INDICATION AND IMPORTANT SAFETY INFORMATION for REXULTI® (brexpiprazole)
REXULTI is indicated for:
- Use as an adjunctive therapy to antidepressants in adults with major depressive disorder
- Treatment of schizophrenia in adults
IMPORTANT SAFETY INFORMATION
WARNING: INCREASED MORTALITY IN ELDERLY PATIENTS WITH DEMENTIA-RELATED PSYCHOSIS
Elderly patients with dementia-related psychosis treated with antipsychotic drugs are at increased risk of death. REXULTI is not approved for the treatment of patients with dementia-related psychosis.
WARNING: SUICIDAL THOUGHTS AND BEHAVIORS
Antidepressants increase the risk of suicidal thoughts and behaviors in patients aged 24 years and younger. Monitor for clinical worsening and emergence of suicidal thoughts and behaviors. The safety and effectiveness of REXULTI have not been established in pediatric patients.
Contraindication: In patients with known hypersensitivity reaction to brexpiprazole or any of its components. Reactions have included: rash, facial swelling, urticaria and anaphylaxis.
Cerebrovascular Adverse Events, Including Stroke: In clinical trials, elderly patients with dementia randomized to risperidone, aripiprazole, and olanzapine had a higher incidence of stroke and transient ischemic attack, including fatal stroke. REXULTI is not approved for the treatment of patients with dementia-related psychosis.
Neuroleptic Malignant Syndrome (NMS): NMS is a potentially fatal symptom complex reported in association with administration of antipsychotic drugs. Clinical signs of NMS are hyperpyrexia, muscle rigidity, altered mental status and evidence of autonomic instability. Additional signs may include elevated creatinine phosphokinase, myoglobinuria (rhabdomyolysis), and acute renal failure. Manage NMS with immediate discontinuation of REXULTI, intensive symptomatic treatment, and monitoring.
Tardive Dyskinesia (TD): Risk of TD, and the potential to become irreversible, are believed to increase with duration of treatment and total cumulative dose of antipsychotic drugs. TD can develop after a relatively brief treatment period, even at low doses, or after discontinuation of treatment. For chronic treatment, use the lowest dose and shortest duration of REXULTI needed to produce a clinical response. If signs and symptoms of TD appear, drug discontinuation should be considered.
Metabolic Changes: Atypical antipsychotic drugs have caused metabolic changes including:
- Hyperglycemia/Diabetes Mellitus: Hyperglycemia, in some cases extreme and associated with ketoacidosis or hyperosmolar coma or death, has been reported in patients treated with atypical antipsychotics. Assess fasting plasma glucose before or soon after initiation of antipsychotic medication, and monitor periodically during long-term treatment.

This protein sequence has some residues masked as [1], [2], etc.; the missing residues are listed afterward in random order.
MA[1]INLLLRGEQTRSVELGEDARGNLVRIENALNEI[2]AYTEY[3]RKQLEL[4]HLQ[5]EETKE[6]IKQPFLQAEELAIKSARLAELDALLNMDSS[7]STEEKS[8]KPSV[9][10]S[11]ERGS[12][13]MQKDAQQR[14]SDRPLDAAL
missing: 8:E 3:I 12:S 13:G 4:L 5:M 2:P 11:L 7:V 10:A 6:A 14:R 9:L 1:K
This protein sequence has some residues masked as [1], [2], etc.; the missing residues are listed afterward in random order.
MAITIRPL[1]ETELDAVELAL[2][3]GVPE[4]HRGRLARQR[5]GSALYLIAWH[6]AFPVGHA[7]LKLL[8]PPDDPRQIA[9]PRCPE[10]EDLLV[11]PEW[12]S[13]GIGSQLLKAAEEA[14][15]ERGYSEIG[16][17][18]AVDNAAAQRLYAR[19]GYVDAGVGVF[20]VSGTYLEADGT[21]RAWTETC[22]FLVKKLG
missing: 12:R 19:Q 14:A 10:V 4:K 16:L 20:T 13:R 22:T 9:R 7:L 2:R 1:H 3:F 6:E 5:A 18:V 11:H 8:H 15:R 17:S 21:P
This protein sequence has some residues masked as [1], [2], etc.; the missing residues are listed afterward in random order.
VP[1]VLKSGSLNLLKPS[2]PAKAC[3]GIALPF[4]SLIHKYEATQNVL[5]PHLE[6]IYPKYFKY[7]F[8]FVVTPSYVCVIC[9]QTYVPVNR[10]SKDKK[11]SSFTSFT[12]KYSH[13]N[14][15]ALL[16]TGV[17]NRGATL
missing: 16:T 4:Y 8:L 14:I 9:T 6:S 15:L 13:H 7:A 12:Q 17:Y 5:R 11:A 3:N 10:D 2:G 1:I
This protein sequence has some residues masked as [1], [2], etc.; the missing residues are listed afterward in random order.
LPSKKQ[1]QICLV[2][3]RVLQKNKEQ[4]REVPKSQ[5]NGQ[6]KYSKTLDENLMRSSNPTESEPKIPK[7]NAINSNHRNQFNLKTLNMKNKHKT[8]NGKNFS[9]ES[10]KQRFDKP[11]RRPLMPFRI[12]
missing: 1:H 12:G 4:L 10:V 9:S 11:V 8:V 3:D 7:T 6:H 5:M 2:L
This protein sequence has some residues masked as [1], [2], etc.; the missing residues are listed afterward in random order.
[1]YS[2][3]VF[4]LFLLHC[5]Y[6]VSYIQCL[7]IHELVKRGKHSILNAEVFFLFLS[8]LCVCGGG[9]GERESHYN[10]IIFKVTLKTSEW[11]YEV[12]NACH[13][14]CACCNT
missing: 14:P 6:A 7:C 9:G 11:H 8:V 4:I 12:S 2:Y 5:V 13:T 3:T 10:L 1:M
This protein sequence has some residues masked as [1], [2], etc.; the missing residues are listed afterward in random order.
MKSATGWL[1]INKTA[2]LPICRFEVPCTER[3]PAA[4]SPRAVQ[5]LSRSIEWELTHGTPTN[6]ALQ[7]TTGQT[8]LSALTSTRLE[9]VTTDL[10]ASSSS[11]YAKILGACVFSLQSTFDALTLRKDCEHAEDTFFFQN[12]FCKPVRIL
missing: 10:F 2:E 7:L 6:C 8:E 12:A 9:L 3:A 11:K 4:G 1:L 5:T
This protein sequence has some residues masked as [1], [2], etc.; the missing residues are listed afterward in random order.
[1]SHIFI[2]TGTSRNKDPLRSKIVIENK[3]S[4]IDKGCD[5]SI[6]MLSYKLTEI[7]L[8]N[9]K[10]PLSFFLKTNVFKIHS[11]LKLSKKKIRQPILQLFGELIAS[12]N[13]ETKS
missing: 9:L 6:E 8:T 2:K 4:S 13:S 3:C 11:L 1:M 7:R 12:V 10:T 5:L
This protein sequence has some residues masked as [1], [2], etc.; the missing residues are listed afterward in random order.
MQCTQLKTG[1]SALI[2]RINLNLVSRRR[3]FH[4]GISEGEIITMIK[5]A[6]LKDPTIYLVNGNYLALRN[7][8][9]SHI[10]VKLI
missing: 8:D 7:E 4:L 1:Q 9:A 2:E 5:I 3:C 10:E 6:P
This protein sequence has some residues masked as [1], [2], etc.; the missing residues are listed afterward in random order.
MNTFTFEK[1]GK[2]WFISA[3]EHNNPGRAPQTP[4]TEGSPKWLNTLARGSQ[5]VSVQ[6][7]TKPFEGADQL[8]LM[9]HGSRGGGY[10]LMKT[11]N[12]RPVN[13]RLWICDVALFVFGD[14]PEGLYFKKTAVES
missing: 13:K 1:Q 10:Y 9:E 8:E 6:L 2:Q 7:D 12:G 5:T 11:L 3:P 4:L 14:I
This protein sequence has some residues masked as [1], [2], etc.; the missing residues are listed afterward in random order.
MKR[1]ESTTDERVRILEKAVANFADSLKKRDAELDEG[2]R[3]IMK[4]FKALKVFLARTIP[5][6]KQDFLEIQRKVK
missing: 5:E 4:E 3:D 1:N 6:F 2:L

- Dyslipidemia: Atypical antipsychotics cause adverse alterations in lipids. Before or soon after initiation of antipsychotic medication, obtain a fasting lipid profile at baseline and monitor periodically during treatment.
- Weight Gain: Weight gain has been observed in patients treated with REXULTI. Monitor weight at baseline and frequently thereafter.
Leukopenia, Neutropenia, and Agranulocytosis: Leukopenia and neutropenia have been reported with antipsychotics. Agranulocytosis (including fatal cases) has been reported with other agents in this class. Monitor complete blood count in patients with pre-existing low white blood cell count (WBC)/absolute neutrophil count or history of drug-induced leukopenia/neutropenia. Discontinue REXULTI at the first sign of a clinically significant decline in WBC and in severely neutropenic patients.
Orthostatic Hypotension and Syncope: Atypical antipsychotics cause orthostatic hypotension and syncope. Generally, the risk is greatest during initial dose titration and when increasing the dose. Monitor in patients vulnerable to hypotension, and those with cardiovascular and cerebrovascular diseases.
Falls: Antipsychotics may cause somnolence, postural hypotension, motor and sensory instability, which may lead to falls causing fractures or other injuries. For patients with diseases, conditions, or medications that could exacerbate these effects, complete fall risk assessments when initiating treatment and recurrently during therapy.
Seizures: REXULTI may cause seizures and should be used with caution in patients with a history of seizures or with conditions that lower the seizure threshold.
Body Temperature Dysregulation: Use REXULTI with caution in patients who may experience conditions that increase body temperature (e.g., strenuous exercise, extreme heat, dehydration, or concomitant use with anticholinergics).